To: Geoff Bullen
Cc: ashok.malhotra@oracle.com; Katy Warr; Yves Lafon; Doug Davis; 
public-ws-resource-access@w3.org
Subject: Re: Issue 6413 - just thinking
 
Geoff,

I'm missing something here. Why wouldn't these sub-event sources have 
their own EPRs?

- gp

Geoff Bullen wrote: 
Events cannot be broken into fragments.
    
Possibly not, but event sources certainly can be.
 
In the same way that one might have an EPR (M) and want to "Transfer/Put" 
some new content into a fragment (hardware) associated with that EPR, one 
might also have the same EPR (M) and want to only be sent events generated 
by a particular fragment (hardware) of the EPR.
 
 
-----Original Message-----
From: ashok malhotra [mailto:ashok.malhotra@oracle.com] 
Sent: Wednesday, May 06, 2009 2:14 PM
To: Geoff Bullen
Cc: Katy Warr; Yves Lafon; Doug Davis; public-ws-resource-access@w3.org
Subject: Re: Issue 6413 - just thinking
 
I'm sorry Geoff, your analogy from events to a machine with several 
parts is not convincing.
Events cannot be broken into fragments.
All the best, Ashok
 
 
Geoff Bullen wrote:
  
Hi Katy,
 
    
In theory, I could imagine this might be a possibility but, in 
      
practice, I can't think of a real example. I'm concerned that we'd 
create an extra specification that would never be used outside the 
context of WS-T.
 
Many people appear to be saying that because they cannot think of a 
real example, therefore none exists, so therefore the WG should not be 
taking the fact that an example might exist into consideration. While 
this "ostrich" thinking seems rather odd, especially when making such 
a fundamental decision concerning a specification, let's look at a 
real example:
 
Consider filtering in Eventing (the same reasoning would also work for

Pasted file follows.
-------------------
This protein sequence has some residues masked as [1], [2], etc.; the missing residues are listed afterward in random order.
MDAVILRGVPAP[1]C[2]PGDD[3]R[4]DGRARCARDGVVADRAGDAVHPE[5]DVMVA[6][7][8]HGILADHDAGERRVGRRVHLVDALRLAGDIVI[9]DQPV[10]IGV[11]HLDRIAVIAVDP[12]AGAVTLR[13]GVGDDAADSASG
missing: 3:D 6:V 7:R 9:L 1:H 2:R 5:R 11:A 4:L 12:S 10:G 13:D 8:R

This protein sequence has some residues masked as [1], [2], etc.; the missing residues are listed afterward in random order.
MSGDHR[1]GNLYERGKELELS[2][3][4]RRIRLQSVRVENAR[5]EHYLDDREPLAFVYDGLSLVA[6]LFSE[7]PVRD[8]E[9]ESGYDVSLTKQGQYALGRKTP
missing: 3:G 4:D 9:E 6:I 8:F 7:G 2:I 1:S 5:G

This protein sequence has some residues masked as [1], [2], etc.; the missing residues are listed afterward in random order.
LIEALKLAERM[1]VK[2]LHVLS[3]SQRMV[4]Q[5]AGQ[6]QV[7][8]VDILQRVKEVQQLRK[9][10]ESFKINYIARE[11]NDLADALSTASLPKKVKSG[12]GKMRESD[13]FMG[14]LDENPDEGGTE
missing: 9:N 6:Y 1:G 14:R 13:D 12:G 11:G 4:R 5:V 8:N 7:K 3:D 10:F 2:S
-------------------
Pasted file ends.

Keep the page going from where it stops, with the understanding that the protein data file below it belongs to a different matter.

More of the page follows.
Enumeration).
 
In the example, we have an endpoint that represents a machine (M).
 
We want to subscribe to events from M - but not all of them. How do we 
do that?
 
The basic filtering mechanism in Eventing supports an XPath filter 
that will allow subscribers to define a subset of the events from M, 
based on the content of the event.
 
Now consider that M has many sub-resources (fragments). For example, 
it has an operating system, it has hardware - which, in turn, is made 
up of a disk, a CPU, etc. If M had a new filter type that composed 
with fragment access, subscribers would now be able to filter the 
events not only on the content of the event, but also on the 
sub-resource (fragment) that generated the event (i.e. only be sent 
events that were hardware related, for example). This would be a very 
useful filter in many situations.
 
Basically anywhere there is a need to provide a filtering mechanism 
there is also a potential need to compose with fragment access.
 
    
Worse still, a high proportion of use cases will require both specs 
      
so ultimately they will be read as a single specification.
 
Does this really mean ". a high proportion of IBM use cases ."? The